Pearls of the Lesser Travelled Road

With the mercury constantly rising, the Fallaknumaa team decided to take a vacation in the hills. With the intense heat in Delhi, it seemed like the perfect thing to do. Our destination was not to be a fashionable tourist spot in particular. Our plan was to just drive around the hills, taking in the mystic beauty of it all, and draw inspiration from the abundant beauty that makes our country so great.

We drove through the little roads and hidden paths of the hills, traversing close to 1500 kms in less than a week. And what we brought back were the conversations with the locals, their experiences, the tastes of these areas, the sights, the smells, and of course a whole load of pictures. We just couldn’t get enough of the sights.

Every nook and cranny of the hills had a sight to offer and a beautiful story to go with it. But one such story really stood out for us.

We were in Mcleodganj Dharmshala, enjoying the Monasteries and the tibetan food, when we decided to drive down to a lesser know area known as Bir. The drive through Kangra and Palampur was intoxicating, with clouds and the mist playing with our fingertips, the cool breeze caressing our hair. Tea plantations on both sides of these quaint roads was nothing short of a mesmerising spectacle.

And we drove to the highest point of this unassuming mountain. This is called Bir Billing, the second highest point for paragliding in the world. The path was a little treacherous, but we drove on. Given the spectacular views, there was no turing back. Also the roads are unbelievably thin, so there is absolutely no way you can turn the car around! So we marched on!

Reaching the highest point was pure bliss, with nothing in plain sight, just clouds, a take-off area for the paragliders, and a small little tea stall. Just when we were taking in the mesmerising sights, it started to pour incessantly. Looking for cover, we all ran towards the tea stall.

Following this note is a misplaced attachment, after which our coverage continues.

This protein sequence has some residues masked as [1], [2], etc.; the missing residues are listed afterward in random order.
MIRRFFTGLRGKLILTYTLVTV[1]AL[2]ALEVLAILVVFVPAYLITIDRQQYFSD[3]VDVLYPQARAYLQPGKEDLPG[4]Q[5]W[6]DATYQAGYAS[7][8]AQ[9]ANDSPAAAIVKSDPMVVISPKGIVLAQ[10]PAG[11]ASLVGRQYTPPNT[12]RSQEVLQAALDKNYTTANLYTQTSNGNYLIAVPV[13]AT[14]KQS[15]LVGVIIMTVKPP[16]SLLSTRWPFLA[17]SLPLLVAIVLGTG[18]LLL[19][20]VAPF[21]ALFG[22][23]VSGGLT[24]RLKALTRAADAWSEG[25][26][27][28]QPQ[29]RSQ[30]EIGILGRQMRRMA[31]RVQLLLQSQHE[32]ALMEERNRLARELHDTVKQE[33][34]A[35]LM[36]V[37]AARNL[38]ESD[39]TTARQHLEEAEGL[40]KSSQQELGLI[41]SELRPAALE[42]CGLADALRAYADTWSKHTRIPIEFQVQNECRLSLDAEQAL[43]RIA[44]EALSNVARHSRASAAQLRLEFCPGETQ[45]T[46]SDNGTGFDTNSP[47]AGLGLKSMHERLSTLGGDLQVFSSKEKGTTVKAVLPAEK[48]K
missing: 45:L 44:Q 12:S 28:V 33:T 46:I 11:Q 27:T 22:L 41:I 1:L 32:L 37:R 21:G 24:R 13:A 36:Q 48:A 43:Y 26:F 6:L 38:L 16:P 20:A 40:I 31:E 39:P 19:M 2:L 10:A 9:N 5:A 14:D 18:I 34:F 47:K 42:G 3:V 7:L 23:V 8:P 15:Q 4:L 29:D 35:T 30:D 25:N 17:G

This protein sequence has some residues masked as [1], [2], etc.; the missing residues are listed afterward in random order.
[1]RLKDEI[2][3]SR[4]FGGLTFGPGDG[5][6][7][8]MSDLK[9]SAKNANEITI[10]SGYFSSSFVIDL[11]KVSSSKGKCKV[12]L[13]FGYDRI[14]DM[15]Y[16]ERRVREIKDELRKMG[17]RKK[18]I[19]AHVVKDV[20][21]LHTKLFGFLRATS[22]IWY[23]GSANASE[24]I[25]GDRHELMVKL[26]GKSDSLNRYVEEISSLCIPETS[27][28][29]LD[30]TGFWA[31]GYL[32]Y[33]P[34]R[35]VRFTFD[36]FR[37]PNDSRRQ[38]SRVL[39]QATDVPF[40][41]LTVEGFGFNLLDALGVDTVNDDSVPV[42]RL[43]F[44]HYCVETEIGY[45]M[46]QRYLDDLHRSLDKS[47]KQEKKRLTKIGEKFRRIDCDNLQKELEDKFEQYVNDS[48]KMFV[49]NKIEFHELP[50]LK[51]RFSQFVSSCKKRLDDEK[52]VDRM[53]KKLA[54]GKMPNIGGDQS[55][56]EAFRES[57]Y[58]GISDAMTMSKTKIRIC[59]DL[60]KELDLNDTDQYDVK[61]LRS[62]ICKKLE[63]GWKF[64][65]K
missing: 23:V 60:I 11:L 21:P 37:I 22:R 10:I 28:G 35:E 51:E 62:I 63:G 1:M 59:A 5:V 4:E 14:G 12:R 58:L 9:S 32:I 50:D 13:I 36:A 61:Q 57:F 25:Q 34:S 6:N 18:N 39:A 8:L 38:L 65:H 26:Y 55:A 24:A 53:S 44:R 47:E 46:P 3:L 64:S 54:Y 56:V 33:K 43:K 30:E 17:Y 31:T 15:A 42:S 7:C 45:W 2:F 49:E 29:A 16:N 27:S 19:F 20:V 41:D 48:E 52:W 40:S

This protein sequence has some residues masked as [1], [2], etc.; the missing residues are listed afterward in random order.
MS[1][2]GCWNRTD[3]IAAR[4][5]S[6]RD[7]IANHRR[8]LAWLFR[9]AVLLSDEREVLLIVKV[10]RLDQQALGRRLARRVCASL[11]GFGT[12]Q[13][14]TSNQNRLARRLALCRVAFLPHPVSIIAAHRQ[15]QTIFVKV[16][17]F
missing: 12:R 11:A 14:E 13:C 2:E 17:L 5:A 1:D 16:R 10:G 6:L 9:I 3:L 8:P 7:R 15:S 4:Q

The tea stall was a small little humble shack that served tea, maggie and omelettes. The place was run by a villager, probably 45 years of age. Though not very old, the man looked in his late fifties. The many years of basking in the mountain sun showed on his slightly wrinkled face. Life had clearly not been easy on him. The terrain was challenging, the weather almost always extreme, the modes of transport limited, the possibilities of life only but a few.

Sitting there I started watching the man closely. His hands moved in perfect tandem, each movement well calculated, almost like music, a well orchestrated symphony. I asked him his name, and he responded that everyone called him Baba around this place. So over the years that had become his identity.

Baba seemed very satisfied with his life and his limited belongings. He wore a slightly soiled kurta-pyjama, that had been white when it was bought, but had withered with time. He worked slowly and surely making tea on one gas stove and maggie on the other, with no rush or hurriedness of any kind. There was a constant smile on his face, that you cant fake. Neither can it be taught in the best air-hostess schools, nor can it be practiced for the best modelling picture. It was not really a smile, it was satisfaction, the feeling of being fully content with the hand life played for you.

We all started chatting away about the usual this and that. There were about 20 other people who were huddled with us in the small little stall, sipping tea. Soon the conversations moved to paragliding and the other countries offering the same adventures. We started guessing how high this spot was, how old, which was the 1st highest paragliding point etc. Each of us took out our smart phones to look for answers, but of course there was absolutely no signal.

In a few minutes, Baba came to us with yet another tray full of steaming cups of tea. Serving us with his back a little bent, but a voice full of pride, he explained that Bir is the 2nd highest paragliding point in the world. This spot is 8500 feet above sea level, and one of nature’s wonders. Its a perfect launch pad and has won Bir a spot in the international paragliding circuits.

We asked him which was the best or the highest spot in the world. He exclaimed, some say its New Zealand, some say its Switzerland. I don’t know which one it is. I am here in Bir, and its fabulous. I think this is the best in the world. Its really like no other.

And in the moment we saw the pride he felt for his land. Most of us feel a sense of accomplishment when we see the Statue of Liberty in the US, the Buckingham Palace in England, or the Penguin Parade in Australia. I know I did. But this humble man who called himself Baba had a sense of greater accomplishment by living in the moment and feeling a part of his land.

Life was made simple in that one conversation with Baba.

Stay tuned for more.

Aroti Akash Tugnait

Founder at Fallaknumaa:

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